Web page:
Oliver Sim - Hideous Bastard review: The xx bassist’s solo album couldn’t be more personal

·2-min read
 (Casper Sejersen)
(Casper Sejersen)

It’s now more than five years since The xx released an album, and over a decade since the shy Putney trio were the toast of the British music scene. Their minimal, romantic sound was all over TV and film clips, their debut album won the Mercury Prize, and their ubiquity earned them some huge headlining gigs.

They haven’t split, but are definitely in a solo phase now. Stepping away from the band name sounds like a weight lifted. Producer Jamie Smith didn’t stray too far from the twin crosses, given that he trades as Jamie xx, but his 2015 album In Colour was a bright, brilliant leap towards the dancefloor and he released another euphoric single, Let’s Do It Again, this April. Meanwhile co-frontperson Romy Madley Croft has given her soft vocals to two blissed out recent dance singles, Lifetime and Lights Out.

That leaves Oliver Sim, who doesn’t sound quite so unshackled by the idea of working alone. His debut solo album is produced by Smith, and though Madley Croft’s duetting voice is missed as a lighter ingredient, stark slow songs such as Confident Man and Saccharine could sit easily on xx albums.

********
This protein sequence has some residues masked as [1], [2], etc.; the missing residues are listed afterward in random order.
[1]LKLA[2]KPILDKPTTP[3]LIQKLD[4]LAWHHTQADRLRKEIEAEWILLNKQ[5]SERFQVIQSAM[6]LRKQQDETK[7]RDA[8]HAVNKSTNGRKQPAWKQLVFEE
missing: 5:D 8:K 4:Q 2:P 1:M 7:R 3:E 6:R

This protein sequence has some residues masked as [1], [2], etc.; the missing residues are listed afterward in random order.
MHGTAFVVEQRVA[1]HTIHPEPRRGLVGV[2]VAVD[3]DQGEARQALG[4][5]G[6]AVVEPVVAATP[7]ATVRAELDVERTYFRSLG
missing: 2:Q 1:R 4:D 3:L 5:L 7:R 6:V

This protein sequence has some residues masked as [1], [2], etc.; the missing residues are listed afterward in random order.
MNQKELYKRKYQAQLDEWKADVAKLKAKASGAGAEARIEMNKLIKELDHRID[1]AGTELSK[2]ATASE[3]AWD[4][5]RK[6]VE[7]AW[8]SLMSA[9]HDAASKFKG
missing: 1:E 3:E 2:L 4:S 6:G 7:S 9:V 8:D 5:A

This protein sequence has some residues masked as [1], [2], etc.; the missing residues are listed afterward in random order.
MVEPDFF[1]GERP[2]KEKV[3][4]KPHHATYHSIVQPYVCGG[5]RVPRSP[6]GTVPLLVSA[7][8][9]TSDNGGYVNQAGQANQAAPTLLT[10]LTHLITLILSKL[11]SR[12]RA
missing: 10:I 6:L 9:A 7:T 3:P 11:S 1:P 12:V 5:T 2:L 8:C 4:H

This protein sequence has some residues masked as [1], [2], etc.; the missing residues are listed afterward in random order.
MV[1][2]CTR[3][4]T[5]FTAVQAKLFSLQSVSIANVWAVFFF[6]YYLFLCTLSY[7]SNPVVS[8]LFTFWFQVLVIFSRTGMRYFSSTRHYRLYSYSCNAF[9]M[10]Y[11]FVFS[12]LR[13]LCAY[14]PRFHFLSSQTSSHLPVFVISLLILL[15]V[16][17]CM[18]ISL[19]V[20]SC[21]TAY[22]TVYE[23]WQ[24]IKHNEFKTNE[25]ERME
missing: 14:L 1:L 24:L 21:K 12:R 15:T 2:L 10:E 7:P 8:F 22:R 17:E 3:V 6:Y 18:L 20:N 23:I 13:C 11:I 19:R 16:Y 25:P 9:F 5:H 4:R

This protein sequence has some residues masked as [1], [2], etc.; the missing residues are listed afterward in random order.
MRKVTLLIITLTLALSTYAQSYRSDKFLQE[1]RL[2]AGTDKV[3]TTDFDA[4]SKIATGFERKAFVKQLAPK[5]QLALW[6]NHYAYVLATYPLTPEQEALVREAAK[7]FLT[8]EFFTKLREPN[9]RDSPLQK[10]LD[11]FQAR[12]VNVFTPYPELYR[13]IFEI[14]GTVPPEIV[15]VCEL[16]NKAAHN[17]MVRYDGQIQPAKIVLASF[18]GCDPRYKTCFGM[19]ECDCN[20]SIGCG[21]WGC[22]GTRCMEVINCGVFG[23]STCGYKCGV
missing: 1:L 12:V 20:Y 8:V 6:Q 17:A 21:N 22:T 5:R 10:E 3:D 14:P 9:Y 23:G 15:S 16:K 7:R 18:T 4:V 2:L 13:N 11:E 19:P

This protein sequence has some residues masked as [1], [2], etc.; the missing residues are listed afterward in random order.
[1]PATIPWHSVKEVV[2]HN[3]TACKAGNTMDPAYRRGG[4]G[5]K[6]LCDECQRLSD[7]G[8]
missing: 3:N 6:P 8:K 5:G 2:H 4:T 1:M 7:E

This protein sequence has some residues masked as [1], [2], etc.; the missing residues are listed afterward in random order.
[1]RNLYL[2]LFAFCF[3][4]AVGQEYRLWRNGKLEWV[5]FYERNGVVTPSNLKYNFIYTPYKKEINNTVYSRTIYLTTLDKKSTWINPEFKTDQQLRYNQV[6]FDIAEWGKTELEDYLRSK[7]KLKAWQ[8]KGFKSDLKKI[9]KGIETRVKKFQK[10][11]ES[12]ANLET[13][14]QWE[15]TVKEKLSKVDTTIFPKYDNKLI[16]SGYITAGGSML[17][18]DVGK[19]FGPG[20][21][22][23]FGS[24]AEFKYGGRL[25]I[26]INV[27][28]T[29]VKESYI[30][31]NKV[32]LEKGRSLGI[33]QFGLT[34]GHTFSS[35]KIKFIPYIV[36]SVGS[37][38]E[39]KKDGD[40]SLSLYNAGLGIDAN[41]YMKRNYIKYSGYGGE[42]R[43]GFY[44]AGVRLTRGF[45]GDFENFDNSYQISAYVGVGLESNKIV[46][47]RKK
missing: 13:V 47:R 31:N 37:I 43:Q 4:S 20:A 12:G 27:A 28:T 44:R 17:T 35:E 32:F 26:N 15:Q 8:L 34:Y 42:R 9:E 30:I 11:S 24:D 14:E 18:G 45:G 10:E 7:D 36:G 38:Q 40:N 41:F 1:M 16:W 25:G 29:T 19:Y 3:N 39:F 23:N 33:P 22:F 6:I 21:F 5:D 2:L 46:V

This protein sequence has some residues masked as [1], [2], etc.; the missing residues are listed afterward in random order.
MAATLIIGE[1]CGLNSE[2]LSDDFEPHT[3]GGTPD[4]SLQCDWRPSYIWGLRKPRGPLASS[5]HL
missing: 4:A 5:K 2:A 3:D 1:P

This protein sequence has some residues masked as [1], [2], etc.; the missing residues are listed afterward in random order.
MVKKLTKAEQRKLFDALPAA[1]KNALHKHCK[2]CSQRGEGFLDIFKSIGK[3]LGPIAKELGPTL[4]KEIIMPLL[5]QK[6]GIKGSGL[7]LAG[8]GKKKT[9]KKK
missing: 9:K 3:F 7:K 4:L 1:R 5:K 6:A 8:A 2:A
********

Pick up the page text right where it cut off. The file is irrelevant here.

“I’ve never had a taste for the saccharine,” he sings on the latter, which is obvious from the moment you set horrified eyes on the album cover. The letters of his name and the self-loathing title appear to have been hammered into his bleeding face and neck. A love of film comes across in the relatively light-footed Run the Credits, but he isn’t identifying with the heroes: “Disney princes, my god I hate them/I’m Buffalo Bill, I’m Patrick Bateman.”

The xx’s unadorned sound and non-specific lyrics left plenty of space for the listener to project their own thing, whether they were a lovesick teen or the BBC news team looking for a suitable soundtrack to 2010 general election coverage. Here, Sim couldn’t be more personal. The last line of the opening song, his debut single Hideous, dares to reveal something he hadn’t spoken about in public before: “Been living with HIV since 17/Am I hideous?” he sings over a tearful string section.

On Unreliable Narrator, he sings about lowering his voice to change his character. On Fruit, the standout chorus, he wonders if his parents are proud of him. Though he isn’t skipping through the nightclubs like his bandmates, his album sounds like a long and positive exhalation, a welcome chance to bring his musical and personal identity into focus.

(Young)